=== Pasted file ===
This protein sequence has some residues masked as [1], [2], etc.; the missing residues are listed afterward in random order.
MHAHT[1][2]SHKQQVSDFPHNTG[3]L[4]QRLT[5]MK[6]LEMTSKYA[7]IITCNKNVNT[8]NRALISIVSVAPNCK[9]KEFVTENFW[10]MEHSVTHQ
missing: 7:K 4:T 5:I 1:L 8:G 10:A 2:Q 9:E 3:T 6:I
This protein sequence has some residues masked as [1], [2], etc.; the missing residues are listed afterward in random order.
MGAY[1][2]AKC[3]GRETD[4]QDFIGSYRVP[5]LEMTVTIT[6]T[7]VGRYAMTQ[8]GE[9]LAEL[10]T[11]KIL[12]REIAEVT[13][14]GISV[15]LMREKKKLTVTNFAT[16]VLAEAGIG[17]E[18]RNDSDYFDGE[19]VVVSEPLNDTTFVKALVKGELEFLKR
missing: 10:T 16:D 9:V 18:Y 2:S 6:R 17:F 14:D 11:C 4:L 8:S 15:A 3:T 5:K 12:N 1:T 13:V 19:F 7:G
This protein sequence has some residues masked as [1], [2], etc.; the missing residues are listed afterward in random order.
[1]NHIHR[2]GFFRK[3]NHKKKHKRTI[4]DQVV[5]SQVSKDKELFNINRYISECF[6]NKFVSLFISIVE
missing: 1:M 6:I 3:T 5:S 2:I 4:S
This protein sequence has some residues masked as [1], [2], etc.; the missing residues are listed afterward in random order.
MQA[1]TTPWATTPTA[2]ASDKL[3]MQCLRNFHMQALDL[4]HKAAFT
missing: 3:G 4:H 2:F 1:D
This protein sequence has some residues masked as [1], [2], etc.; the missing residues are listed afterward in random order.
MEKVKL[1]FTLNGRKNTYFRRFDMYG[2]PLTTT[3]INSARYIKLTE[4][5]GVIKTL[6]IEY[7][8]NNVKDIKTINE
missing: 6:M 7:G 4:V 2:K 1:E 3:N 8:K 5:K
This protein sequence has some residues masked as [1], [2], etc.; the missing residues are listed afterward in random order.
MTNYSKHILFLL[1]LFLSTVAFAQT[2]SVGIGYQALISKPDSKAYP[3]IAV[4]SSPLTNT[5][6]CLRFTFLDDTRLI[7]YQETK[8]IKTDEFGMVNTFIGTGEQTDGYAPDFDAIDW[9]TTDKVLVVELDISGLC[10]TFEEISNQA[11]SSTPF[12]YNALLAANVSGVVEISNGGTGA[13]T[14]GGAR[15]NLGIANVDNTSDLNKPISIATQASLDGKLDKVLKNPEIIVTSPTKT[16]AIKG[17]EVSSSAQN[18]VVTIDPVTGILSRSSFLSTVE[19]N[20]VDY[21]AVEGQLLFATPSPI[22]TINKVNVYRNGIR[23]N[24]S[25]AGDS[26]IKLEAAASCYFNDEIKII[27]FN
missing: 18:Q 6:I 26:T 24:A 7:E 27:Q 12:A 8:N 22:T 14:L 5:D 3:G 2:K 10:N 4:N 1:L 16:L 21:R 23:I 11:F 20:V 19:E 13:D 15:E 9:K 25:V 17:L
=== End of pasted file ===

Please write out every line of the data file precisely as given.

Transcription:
This protein sequence has some residues masked as [1], [2], etc.; the missing residues are listed afterward in random order.
MHAHT[1][2]SHKQQVSDFPHNTG[3]L[4]QRLT[5]MK[6]LEMTSKYA[7]IITCNKNVNT[8]NRALISIVSVAPNCK[9]KEFVTENFW[10]MEHSVTHQ
missing: 7:K 4:T 5:I 1:L 8:G 10:A 2:Q 9:E 3:T 6:I
This protein sequence has some residues masked as [1], [2], etc.; the missing residues are listed afterward in random order.
MGAY[1][2]AKC[3]GRETD[4]QDFIGSYRVP[5]LEMTVTIT[6]T[7]VGRYAMTQ[8]GE[9]LAEL[10]T[11]KIL[12]REIAEVT[13][14]GISV[15]LMREKKKLTVTNFAT[16]VLAEAGIG[17]E[18]RNDSDYFDGE[19]VVVSEPLNDTTFVKALVKGELEFLKR
missing: 10:T 16:D 9:V 18:Y 2:S 6:R 17:F 14:D 11:C 4:L 8:S 15:A 3:T 5:K 12:N 1:T 13:V 19:F 7:G
This protein sequence has some residues masked as [1], [2], etc.; the missing residues are listed afterward in random order.
[1]NHIHR[2]GFFRK[3]NHKKKHKRTI[4]DQVV[5]SQVSKDKELFNINRYISECF[6]NKFVSLFISIVE
missing: 1:M 6:I 3:T 5:S 2:I 4:S
This protein sequence has some residues masked as [1], [2], etc.; the missing residues are listed afterward in random order.
MQA[1]TTPWATTPTA[2]ASDKL[3]MQCLRNFHMQALDL[4]HKAAFT
missing: 3:G 4:H 2:F 1:D
This protein sequence has some residues masked as [1], [2], etc.; the missing residues are listed afterward in random order.
MEKVKL[1]FTLNGRKNTYFRRFDMYG[2]PLTTT[3]INSARYIKLTE[4][5]GVIKTL[6]IEY[7][8]NNVKDIKTINE
missing: 6:M 7:G 4:V 2:K 1:E 3:N 8:K 5:K
This protein sequence has some residues masked as [1], [2], etc.; the missing residues are listed afterward in random order.
MTNYSKHILFLL[1]LFLSTVAFAQT[2]SVGIGYQALISKPDSKAYP[3]IAV[4]SSPLTNT[5][6]CLRFTFLDDTRLI[7]YQETK[8]IKTDEFGMVNTFIGTGEQTDGYAPDFDAIDW[9]TTDKVLVVELDISGLC[10]TFEEISNQA[11]SSTPF[12]YNALLAANVSGVVEISNGGTGA[13]T[14]GGAR[15]NLGIANVDNTSDLNKPISIATQASLDGKLDKVLKNPEIIVTSPTKT[16]AIKG[17]EVSSSAQN[18]VVTIDPVTGILSRSSFLSTVE[19]N[20]VDY[21]AVEGQLLFATPSPI[22]TINKVNVYRNGIR[23]N[24]S[25]AGDS[26]IKLEAAASCYFNDEIKII[27]FN
missing: 18:Q 6:I 26:T 24:A 7:E 27:Q 12:A 8:N 22:T 14:L 5:D 3:G 2:K 10:N 4:N 1:L 16:L 21:R 23:I 11:F 20:V 19:E 13:D 15:E 9:K 25:V 17:L